New Zealand redefined marriage in April of 2013 to allow for same-sex marriages. The first weddings were performed in August of that year. Since then, there has been a litany of issues surrounding the decision including infringements on free speech, freedom of assembly, religious freedom and the further expansion of the LGBT agenda in redefining the most basic of social norms.
Since then, statistics show that the demand has been insignificant, and has had to be boosted by overseas couples which represent almost half of all same-sex ‘marriages’ during this period. There have been 58,540 traditional marriages of NZ residents during a three-year period since the law was changed. Same-sex marriages during that time for NZ’ers were 1,422 representing just over 2% of total marriages – despite claims of a huge demand for same-sex marriage. During the same three-year period, there were 1,260 ‘tourist’ same-sex ceremonies.
A NZ Herald poll just before the law was changed confirmed the support for changing the definition of marriage steadily dropped during the debate. New Zealanders got past the slogans of ‘marriage equality’ and ‘discrimination’ and the debate centered around facts, such as the real purpose and role of marriage, and the fact that there is actually no discrimination in the law currently.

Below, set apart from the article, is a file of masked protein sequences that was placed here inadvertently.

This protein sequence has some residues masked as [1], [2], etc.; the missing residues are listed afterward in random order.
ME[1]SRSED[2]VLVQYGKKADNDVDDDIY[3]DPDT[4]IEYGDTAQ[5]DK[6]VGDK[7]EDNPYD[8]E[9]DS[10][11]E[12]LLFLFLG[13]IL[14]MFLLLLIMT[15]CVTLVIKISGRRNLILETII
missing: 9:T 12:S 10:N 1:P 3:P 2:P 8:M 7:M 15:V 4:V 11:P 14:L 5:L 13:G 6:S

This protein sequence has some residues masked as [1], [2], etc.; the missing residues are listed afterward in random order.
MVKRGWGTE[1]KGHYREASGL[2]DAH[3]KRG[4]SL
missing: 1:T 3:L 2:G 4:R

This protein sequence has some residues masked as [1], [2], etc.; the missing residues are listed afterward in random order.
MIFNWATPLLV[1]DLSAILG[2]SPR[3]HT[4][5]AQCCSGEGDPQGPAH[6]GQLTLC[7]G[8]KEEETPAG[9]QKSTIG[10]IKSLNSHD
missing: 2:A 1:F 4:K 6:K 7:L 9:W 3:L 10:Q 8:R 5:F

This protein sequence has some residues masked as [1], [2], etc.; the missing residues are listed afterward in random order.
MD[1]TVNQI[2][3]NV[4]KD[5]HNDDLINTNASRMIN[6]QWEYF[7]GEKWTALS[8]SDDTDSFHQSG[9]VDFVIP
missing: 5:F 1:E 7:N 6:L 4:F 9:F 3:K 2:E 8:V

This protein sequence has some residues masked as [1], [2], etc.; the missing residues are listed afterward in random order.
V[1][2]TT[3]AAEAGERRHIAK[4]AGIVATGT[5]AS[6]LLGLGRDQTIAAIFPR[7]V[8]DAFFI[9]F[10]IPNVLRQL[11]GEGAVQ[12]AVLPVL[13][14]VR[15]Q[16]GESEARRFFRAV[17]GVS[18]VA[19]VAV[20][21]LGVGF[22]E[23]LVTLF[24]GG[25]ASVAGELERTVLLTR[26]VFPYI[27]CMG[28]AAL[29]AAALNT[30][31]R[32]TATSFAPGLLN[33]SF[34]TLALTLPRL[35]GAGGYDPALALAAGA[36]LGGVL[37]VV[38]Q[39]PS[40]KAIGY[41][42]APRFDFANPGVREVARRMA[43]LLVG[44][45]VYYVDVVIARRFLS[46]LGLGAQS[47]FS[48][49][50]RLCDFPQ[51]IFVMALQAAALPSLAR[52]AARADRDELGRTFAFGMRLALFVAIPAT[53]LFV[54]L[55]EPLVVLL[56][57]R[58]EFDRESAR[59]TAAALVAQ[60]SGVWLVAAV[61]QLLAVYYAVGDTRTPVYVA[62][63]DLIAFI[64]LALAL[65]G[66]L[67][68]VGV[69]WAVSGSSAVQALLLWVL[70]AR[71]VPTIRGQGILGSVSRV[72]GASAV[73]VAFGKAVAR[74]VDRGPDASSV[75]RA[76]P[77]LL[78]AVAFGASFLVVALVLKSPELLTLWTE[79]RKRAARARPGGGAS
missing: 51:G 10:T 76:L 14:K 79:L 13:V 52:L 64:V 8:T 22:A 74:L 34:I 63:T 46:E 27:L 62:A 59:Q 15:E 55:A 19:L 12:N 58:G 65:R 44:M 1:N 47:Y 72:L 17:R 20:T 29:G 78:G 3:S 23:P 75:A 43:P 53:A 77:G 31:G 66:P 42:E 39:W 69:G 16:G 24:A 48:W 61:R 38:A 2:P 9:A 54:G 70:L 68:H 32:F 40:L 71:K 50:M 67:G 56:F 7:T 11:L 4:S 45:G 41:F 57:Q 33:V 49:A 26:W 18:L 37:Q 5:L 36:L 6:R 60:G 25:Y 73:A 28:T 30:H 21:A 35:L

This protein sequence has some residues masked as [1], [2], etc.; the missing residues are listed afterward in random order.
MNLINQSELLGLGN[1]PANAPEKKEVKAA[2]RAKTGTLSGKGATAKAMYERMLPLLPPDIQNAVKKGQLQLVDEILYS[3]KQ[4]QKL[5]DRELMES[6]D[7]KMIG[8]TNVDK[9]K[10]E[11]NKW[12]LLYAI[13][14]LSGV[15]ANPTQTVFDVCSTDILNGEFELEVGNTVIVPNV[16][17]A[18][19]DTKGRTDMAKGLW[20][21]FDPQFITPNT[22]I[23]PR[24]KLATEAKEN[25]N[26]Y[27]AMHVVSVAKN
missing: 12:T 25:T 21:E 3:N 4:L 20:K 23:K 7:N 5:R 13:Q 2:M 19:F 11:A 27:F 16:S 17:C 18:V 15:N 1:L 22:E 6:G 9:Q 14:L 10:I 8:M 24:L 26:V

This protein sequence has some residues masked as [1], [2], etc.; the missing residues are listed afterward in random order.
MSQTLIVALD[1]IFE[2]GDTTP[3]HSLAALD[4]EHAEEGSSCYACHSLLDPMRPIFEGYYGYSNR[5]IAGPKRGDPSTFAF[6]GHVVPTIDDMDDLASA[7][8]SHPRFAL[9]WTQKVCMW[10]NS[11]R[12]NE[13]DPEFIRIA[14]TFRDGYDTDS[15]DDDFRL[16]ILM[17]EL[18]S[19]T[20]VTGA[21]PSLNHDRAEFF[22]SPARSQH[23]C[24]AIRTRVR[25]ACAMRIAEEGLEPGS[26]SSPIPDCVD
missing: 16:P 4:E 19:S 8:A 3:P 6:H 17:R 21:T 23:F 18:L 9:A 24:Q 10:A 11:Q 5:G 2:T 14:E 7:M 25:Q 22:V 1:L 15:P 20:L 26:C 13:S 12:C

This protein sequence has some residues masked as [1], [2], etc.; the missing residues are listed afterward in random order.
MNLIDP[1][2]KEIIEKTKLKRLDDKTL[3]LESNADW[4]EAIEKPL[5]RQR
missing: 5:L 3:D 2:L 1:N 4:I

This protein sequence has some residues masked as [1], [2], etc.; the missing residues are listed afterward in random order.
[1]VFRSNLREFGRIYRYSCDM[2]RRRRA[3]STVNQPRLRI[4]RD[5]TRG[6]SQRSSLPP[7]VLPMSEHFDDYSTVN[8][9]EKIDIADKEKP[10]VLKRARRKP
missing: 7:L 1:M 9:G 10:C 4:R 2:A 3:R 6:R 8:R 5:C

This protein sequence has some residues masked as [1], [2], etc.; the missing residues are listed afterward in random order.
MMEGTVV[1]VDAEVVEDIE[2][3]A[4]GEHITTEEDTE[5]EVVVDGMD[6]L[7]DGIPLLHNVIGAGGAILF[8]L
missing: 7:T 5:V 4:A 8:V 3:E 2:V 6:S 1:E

Politicians pushing the bill quoted a TVNZ poll from the previous year with two-thirds support for gay marriage as justification for changing the definition. But all the later polling shows that the earlier polling was not reliable.
A Family First-commissioned poll of 1,000 people in 2013 found a similar split to the NZ Herald poll, with only 47% agreeing that Parliament should change the definition of marriage to allow same-sex couples to marry and 43% saying that they believed civil unions were sufficient. This echoes a similar slide in polling by Research NZ which showed support for ‘same-sex marriage’ dropping to less than 50%, down 11% from a similar poll in 2011. The online poll from the NZ Herald (shown left) confirms just how split the country was.
If all this is happening in New Zealand since same-sex marriage was legalised, then we would be crazy to spurn the warnings and allow the same thing to happen here.